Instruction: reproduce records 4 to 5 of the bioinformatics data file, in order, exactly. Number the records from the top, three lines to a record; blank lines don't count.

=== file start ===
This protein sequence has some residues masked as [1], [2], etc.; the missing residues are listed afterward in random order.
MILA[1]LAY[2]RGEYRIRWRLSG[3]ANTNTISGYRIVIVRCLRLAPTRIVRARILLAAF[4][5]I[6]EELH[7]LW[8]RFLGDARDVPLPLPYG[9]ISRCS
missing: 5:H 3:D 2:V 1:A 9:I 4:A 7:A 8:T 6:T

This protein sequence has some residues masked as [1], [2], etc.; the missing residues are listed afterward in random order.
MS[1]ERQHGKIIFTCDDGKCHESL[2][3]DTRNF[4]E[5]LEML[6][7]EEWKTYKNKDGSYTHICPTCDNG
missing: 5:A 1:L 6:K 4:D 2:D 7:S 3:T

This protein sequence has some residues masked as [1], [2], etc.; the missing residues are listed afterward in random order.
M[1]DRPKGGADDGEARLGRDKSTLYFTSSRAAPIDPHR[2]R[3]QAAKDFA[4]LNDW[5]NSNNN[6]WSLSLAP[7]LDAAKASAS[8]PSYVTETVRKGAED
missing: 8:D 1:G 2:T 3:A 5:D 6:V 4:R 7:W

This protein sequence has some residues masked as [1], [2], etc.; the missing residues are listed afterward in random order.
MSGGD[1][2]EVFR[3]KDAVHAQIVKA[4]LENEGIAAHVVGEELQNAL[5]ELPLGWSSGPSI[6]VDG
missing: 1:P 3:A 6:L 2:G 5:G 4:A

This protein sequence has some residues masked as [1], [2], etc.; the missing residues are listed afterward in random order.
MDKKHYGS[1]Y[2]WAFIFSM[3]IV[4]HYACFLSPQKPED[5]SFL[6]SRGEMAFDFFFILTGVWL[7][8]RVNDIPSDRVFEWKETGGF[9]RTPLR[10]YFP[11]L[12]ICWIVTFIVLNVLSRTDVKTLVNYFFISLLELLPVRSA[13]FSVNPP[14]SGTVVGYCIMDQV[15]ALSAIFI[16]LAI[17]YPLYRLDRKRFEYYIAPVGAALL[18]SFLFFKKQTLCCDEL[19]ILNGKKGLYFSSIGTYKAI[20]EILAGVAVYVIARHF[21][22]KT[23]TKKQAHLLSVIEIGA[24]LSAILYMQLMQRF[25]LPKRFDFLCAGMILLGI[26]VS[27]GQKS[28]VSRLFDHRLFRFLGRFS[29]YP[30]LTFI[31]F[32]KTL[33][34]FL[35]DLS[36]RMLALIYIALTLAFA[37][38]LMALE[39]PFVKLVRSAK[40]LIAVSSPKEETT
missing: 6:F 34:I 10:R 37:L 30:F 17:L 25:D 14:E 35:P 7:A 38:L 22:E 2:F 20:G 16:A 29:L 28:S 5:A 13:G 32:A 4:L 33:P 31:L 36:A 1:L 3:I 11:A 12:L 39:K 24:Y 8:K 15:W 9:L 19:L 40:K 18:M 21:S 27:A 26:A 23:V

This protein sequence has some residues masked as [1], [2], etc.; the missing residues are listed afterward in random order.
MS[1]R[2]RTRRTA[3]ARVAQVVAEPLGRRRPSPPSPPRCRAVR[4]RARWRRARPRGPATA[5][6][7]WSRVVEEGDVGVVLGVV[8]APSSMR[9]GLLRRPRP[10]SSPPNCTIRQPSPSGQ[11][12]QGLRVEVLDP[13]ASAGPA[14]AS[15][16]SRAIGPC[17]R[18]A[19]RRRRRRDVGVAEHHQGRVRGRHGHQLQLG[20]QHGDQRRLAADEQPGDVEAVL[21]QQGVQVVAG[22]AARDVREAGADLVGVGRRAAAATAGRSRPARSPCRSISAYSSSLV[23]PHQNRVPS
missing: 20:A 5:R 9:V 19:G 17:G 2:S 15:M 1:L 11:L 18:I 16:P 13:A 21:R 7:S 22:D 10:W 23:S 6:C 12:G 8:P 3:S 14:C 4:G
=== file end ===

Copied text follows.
This protein sequence has some residues masked as [1], [2], etc.; the missing residues are listed afterward in random order.
MSGGD[1][2]EVFR[3]KDAVHAQIVKA[4]LENEGIAAHVVGEELQNAL[5]ELPLGWSSGPSI[6]VDG
missing: 1:P 3:A 6:L 2:G 5:G 4:A

This protein sequence has some residues masked as [1], [2], etc.; the missing residues are listed afterward in random order.
MDKKHYGS[1]Y[2]WAFIFSM[3]IV[4]HYACFLSPQKPED[5]SFL[6]SRGEMAFDFFFILTGVWL[7][8]RVNDIPSDRVFEWKETGGF[9]RTPLR[10]YFP[11]L[12]ICWIVTFIVLNVLSRTDVKTLVNYFFISLLELLPVRSA[13]FSVNPP[14]SGTVVGYCIMDQV[15]ALSAIFI[16]LAI[17]YPLYRLDRKRFEYYIAPVGAALL[18]SFLFFKKQTLCCDEL[19]ILNGKKGLYFSSIGTYKAI[20]EILAGVAVYVIARHF[21][22]KT[23]TKKQAHLLSVIEIGA[24]LSAILYMQLMQRF[25]LPKRFDFLCAGMILLGI[26]VS[27]GQKS[28]VSRLFDHRLFRFLGRFS[29]YP[30]LTFI[31]F[32]KTL[33][34]FL[35]DLS[36]RMLALIYIALTLAFA[37][38]LMALE[39]PFVKLVRSAK[40]LIAVSSPKEETT
missing: 6:F 34:I 10:R 37:L 30:F 17:L 25:D 14:E 35:P 7:A 38:L 22:E 2:F 20:G 16:A 29:L 28:S 5:A 13:G 32:A 4:L 33:P 31:L 36:A 1:L 3:I 11:A 12:L 39:K 24:Y 8:K 15:W 9:L 19:L 40:K 18:M 21:S 27:A 26:A 23:V